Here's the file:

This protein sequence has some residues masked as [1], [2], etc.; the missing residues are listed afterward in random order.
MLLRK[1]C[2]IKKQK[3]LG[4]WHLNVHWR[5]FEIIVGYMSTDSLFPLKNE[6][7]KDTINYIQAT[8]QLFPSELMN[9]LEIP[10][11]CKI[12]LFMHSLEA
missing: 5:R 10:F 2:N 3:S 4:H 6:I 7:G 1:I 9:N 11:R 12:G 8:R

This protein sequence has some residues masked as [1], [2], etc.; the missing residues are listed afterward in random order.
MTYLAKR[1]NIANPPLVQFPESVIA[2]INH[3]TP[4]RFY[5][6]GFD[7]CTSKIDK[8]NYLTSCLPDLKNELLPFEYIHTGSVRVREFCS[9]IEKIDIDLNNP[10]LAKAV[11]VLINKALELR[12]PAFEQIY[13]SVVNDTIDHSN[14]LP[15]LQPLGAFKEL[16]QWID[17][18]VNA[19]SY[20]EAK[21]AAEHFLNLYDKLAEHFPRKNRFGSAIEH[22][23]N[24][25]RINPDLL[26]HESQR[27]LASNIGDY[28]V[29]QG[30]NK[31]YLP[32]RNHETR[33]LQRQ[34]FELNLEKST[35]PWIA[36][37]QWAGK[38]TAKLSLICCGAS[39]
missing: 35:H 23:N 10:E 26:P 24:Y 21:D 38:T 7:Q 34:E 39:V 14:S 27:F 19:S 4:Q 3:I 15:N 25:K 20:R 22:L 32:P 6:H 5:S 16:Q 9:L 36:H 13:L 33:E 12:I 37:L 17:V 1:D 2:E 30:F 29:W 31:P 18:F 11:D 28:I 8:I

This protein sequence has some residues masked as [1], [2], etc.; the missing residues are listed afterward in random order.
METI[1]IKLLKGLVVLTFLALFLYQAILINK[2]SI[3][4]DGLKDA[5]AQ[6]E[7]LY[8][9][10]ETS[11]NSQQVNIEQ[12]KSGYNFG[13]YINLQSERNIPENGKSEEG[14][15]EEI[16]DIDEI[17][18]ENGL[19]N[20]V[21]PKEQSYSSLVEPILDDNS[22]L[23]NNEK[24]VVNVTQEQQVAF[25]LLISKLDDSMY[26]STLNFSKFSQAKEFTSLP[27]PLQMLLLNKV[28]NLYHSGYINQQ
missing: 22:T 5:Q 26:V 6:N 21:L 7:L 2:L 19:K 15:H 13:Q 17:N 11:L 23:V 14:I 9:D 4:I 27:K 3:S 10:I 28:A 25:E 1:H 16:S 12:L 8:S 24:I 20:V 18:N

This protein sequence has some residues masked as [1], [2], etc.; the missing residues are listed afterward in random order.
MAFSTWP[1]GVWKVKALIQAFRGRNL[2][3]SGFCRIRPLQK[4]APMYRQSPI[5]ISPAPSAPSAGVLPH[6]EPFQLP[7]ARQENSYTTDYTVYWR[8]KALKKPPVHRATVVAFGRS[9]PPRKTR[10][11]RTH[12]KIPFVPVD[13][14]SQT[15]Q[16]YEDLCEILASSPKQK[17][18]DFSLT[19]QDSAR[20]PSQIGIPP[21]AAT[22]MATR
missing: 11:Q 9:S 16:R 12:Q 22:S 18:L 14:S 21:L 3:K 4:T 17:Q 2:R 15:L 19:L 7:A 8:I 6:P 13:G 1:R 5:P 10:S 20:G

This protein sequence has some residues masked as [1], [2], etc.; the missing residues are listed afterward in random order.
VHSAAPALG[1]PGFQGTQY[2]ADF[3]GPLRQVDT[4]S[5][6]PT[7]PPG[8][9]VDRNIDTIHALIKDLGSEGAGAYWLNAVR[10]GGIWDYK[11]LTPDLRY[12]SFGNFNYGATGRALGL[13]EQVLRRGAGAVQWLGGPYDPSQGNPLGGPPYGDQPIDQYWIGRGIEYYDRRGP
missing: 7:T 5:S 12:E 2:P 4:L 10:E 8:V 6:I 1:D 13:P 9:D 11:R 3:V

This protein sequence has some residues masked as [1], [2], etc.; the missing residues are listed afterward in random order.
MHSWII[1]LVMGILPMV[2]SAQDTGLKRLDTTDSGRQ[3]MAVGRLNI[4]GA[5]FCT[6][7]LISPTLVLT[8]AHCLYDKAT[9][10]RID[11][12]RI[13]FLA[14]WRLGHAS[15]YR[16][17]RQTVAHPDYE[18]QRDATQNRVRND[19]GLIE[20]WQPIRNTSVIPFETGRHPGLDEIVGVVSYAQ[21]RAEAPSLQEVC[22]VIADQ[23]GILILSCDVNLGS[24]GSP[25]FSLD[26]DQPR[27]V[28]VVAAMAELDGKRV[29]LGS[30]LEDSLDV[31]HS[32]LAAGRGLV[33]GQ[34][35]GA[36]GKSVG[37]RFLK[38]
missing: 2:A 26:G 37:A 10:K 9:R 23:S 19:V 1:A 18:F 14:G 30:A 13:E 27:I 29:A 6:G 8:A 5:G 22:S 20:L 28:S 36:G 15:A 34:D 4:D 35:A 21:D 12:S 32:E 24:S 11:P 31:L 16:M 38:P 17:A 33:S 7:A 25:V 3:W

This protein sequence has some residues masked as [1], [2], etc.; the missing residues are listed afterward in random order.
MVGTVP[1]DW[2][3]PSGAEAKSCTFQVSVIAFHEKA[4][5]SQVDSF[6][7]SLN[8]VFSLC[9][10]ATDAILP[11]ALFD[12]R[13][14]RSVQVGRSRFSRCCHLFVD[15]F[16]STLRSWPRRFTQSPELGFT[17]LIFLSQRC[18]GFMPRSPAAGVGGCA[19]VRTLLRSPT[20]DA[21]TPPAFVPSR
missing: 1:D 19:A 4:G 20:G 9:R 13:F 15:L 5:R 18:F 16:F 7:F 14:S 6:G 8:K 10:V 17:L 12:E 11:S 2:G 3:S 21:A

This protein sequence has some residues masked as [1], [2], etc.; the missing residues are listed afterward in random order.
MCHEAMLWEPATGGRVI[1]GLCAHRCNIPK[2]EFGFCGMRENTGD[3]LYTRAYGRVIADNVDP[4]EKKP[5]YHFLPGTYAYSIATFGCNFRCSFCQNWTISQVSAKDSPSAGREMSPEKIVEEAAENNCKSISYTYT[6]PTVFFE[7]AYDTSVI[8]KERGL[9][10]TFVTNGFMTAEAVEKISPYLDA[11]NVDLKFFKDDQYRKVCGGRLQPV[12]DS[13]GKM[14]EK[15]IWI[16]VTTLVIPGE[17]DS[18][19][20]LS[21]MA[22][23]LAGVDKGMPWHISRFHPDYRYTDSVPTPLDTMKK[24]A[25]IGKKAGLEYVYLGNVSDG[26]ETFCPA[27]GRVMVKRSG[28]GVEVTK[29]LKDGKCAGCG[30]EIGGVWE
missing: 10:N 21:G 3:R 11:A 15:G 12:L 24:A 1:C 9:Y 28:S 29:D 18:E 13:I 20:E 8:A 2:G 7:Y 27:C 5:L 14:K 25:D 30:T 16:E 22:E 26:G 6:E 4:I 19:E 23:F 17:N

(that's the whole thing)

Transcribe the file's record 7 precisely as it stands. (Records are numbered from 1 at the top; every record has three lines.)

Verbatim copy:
This protein sequence has some residues masked as [1], [2], etc.; the missing residues are listed afterward in random order.
MVGTVP[1]DW[2][3]PSGAEAKSCTFQVSVIAFHEKA[4][5]SQVDSF[6][7]SLN[8]VFSLC[9][10]ATDAILP[11]ALFD[12]R[13][14]RSVQVGRSRFSRCCHLFVD[15]F[16]STLRSWPRRFTQSPELGFT[17]LIFLSQRC[18]GFMPRSPAAGVGGCA[19]VRTLLRSPT[20]DA[21]TPPAFVPSR
missing: 1:D 19:A 4:G 20:G 9:R 13:F 15:L 5:R 18:F 16:F 7:F 14:S 6:G 8:K 10:V 17:L 12:E 11:S 2:G 3:S 21:A